When Joseph II of Austria ruled as a proponent of enlightened absolutism, ending most instances of the death penalty and freeing the press, huge riots broke out across his empire and he was forced to withdraw most of his decrees. While he was never overthrown (he died soon after), territories were lost in the protests against his ideals and the monarchy returned to business as usual. Similarly, when Johann Friedrich Struensee ruled as a regent for Christian VII of Denmark, his radical reforms and dismissals of political officials made him many enemies. In the end, a coup forced him out of power and he was executed (by beheading, followed by being drawn and quartered). Both of these examples show a quick destabilization of the regime and discontentment across all classes of society. They also highlight the inherent tension between liberal ideals of freedom and an absolute monarchy.
This doesn't spell a bright future for Dany. We've seen her experience backlash before, and her stubborn attitude shows that while she is a great liberator, she's not a tactful politician. Furthermore, she will still face all of the same logistical obstacles as Cersei with starvation, disease and fear. She will not be popular in Westeros, even if her ideals are in the best interest of her subjects. What the Seven Kingdoms need after the devastation of the wars is a strong leader with solid support from many houses, and a leader who knows how to restore order after a time of chaos.
Regrettably, everything we've seen from Daenerys thus far does not point in this direction. From this, it's extremely likely that her reign would be short, tumultuous and end with her death.
1. Jon Snow (Aegon Targaryen)
From bastard relegated to the Night's Watch, to King in the North and legitimate Targaryen son, Jon's story arc on the show has had its ups and downs. While we now know that he is the "true" heir to the Iron Throne, there is still a plethora of problems with his potential reign.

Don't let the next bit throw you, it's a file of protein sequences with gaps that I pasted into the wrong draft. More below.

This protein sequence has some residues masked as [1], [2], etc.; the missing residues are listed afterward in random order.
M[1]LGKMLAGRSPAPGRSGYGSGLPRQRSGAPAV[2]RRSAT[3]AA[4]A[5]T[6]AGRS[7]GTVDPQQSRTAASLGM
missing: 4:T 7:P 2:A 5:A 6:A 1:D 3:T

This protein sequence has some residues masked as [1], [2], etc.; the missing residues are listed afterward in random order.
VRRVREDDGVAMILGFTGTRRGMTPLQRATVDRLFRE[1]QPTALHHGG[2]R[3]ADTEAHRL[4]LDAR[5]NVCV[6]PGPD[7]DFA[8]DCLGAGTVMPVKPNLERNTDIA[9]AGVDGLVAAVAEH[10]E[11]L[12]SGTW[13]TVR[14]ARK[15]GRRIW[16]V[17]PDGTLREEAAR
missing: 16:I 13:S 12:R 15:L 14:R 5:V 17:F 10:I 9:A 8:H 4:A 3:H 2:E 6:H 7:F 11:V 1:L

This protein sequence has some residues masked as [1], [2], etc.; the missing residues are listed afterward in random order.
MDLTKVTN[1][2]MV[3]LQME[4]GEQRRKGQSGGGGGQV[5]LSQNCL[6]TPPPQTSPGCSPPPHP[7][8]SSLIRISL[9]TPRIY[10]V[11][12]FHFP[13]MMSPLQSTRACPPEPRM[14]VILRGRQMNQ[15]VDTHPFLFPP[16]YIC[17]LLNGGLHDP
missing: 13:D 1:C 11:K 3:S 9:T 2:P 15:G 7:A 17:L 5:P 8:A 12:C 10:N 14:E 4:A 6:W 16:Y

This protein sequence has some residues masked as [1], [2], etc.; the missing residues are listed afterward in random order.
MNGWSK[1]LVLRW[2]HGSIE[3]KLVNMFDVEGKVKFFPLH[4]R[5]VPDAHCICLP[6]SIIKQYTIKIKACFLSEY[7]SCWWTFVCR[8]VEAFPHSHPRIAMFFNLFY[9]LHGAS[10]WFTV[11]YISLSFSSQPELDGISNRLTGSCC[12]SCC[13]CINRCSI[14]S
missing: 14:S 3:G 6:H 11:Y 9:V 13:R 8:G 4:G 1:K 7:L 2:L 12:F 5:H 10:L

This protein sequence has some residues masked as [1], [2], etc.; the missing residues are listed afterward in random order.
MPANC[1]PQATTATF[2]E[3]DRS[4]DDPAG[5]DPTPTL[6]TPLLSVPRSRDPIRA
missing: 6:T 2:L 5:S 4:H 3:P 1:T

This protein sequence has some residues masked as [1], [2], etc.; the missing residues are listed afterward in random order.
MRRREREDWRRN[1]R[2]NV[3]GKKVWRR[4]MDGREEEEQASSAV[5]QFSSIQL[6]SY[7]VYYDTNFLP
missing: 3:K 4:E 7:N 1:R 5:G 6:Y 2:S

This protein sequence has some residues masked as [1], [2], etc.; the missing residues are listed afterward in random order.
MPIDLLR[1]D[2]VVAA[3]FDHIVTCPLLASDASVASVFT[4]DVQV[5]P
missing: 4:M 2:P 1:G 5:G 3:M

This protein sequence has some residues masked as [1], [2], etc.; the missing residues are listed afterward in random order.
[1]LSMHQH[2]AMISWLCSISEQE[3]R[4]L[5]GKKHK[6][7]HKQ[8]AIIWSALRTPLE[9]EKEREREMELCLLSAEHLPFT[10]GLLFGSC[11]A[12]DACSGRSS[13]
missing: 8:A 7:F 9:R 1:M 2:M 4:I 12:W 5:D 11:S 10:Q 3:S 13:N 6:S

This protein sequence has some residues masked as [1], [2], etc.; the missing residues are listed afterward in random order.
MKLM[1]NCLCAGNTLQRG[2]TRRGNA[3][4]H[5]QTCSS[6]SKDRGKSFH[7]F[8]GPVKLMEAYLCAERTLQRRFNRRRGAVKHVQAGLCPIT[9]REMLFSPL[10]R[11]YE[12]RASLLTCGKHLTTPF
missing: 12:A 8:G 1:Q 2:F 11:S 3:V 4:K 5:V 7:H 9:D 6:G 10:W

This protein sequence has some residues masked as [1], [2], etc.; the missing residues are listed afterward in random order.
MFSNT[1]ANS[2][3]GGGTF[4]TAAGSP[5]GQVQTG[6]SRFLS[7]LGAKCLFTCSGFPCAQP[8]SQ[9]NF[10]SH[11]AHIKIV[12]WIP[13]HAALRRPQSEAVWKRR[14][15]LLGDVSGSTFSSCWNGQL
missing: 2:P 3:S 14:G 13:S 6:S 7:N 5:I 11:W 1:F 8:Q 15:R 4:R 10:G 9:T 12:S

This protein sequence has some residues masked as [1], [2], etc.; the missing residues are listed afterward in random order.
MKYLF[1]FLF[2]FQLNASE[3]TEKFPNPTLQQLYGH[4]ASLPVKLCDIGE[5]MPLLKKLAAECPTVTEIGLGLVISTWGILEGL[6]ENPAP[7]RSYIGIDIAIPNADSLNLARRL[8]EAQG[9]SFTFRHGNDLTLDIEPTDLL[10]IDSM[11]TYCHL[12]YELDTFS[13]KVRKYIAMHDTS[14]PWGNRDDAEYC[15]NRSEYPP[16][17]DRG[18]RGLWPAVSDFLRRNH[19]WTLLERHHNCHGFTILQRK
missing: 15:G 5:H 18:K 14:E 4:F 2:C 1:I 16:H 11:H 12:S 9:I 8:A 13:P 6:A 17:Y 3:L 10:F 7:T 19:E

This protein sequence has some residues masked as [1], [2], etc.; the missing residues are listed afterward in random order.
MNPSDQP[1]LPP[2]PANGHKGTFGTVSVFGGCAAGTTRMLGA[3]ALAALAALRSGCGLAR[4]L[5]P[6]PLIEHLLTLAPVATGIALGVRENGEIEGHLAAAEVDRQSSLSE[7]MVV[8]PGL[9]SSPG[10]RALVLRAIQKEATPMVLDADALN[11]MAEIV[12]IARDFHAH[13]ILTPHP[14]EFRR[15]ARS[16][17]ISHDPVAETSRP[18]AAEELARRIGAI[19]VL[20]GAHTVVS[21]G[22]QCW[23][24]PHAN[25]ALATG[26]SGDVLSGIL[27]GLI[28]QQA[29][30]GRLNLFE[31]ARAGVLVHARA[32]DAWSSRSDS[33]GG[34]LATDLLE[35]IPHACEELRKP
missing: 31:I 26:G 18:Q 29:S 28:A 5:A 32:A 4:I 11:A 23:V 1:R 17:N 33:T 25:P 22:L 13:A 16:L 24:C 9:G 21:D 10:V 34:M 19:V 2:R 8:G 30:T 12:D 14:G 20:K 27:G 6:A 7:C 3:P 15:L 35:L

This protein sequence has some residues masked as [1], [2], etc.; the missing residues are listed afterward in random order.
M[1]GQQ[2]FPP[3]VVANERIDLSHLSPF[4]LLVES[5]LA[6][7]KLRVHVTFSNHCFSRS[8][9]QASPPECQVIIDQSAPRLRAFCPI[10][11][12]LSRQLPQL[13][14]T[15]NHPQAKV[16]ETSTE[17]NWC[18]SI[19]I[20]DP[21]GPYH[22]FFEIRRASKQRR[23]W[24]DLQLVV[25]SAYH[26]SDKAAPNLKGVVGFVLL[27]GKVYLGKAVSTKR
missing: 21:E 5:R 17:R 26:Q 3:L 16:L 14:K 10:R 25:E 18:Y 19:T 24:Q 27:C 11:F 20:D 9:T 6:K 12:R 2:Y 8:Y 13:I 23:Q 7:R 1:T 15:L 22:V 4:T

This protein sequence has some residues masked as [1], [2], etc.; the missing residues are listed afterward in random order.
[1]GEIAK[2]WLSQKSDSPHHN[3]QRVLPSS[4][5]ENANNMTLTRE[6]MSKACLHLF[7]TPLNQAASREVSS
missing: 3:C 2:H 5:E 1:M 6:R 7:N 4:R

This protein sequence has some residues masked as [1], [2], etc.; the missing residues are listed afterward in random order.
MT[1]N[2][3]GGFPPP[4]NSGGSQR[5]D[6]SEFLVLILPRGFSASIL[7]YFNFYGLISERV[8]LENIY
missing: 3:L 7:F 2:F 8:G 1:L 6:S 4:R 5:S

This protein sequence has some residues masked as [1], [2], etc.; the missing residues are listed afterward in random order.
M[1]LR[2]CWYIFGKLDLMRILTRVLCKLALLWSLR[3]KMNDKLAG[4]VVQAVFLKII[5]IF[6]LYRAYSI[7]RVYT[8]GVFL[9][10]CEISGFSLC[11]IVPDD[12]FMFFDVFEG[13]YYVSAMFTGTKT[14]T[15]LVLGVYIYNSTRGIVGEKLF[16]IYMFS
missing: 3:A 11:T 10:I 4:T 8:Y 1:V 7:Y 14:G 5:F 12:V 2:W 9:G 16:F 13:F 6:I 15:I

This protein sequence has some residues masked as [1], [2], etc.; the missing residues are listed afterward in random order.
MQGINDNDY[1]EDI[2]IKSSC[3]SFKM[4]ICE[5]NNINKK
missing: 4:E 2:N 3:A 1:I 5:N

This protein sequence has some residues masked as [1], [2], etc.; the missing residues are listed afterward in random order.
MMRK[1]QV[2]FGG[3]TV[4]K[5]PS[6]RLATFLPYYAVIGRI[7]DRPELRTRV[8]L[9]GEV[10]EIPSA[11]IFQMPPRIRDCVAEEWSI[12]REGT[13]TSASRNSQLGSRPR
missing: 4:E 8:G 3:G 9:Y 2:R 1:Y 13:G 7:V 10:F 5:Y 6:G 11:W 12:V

Jon faces two primary issues in maintaining his claim: 1) He doesn't have a strong desire to rule, and 2) The proof that he is the Targaryen heir is weak. Regardless of Jon's proclivity for honor and his well-documented ability to lead, he's shown time and again that he isn't motivated by power. He understands that people trust him and will follow him, but he has never expressed any desire to sit on the Iron Throne, nor is his tenure as King of the North self-motivated.
As ideal as it sounds to have a leader who cares more about people than power, this is trickier in practice. Monarchs that didn't have a desire to rule were usually lackluster (at best) leaders. In times of peace and stability, this isn't necessarily a problem, but — as noted several times — this is a time of high instability. The infamous Louis XVI of France was another monarch that did not want to be king in a time of crisis, and his hesitant leadership was a major factor in the onset of the French Revolution.
Yet even if Jon rises to the demands of the Iron Throne, he still faces the issue of proof of his birthright. The audience knows through clever storytelling that Jon is actually Aegon Targaryen, but that does not translate into a strong claim to the throne. Yes, there is a record of his father's first marriage annulment and subsequent marriage to his mother, but it doesn't place him as an heir. Honorable Ned Stark could vouch for this story, but he's dead. The only other person who knows definitively is Bran, but his transformation into the Three-Eyed Raven has been unnerving, to say the least.
With this flimsy foundation, Jon faces the same issue that Cersei does: other noble houses have a broader claim of support and a stronger position from which to rule. Jon's past leadership roles and experience with politics give him a better grasp than Cersei or Dany, but his rule would undoubtably be marked by massive challenges and widespread skepticism.
As much as fans hope that the ending to #GameOfThrones is emotional and worthy of the seasons of build up, the show's historic realism might signal a far darker end for these beloved characters. As dynamic and interesting as they've all been to watch, none of the current contenders for the Iron Throne are politically safe after the war is over. Their claims to dominance are weak and their leadership abilities all feature serious flaws. Still, we'll be wondering who ends up on the Iron Throne up until Season 8.
What do you think? Does anyone in Game of Thrones stand a chance at a successful reign on the Iron Throne?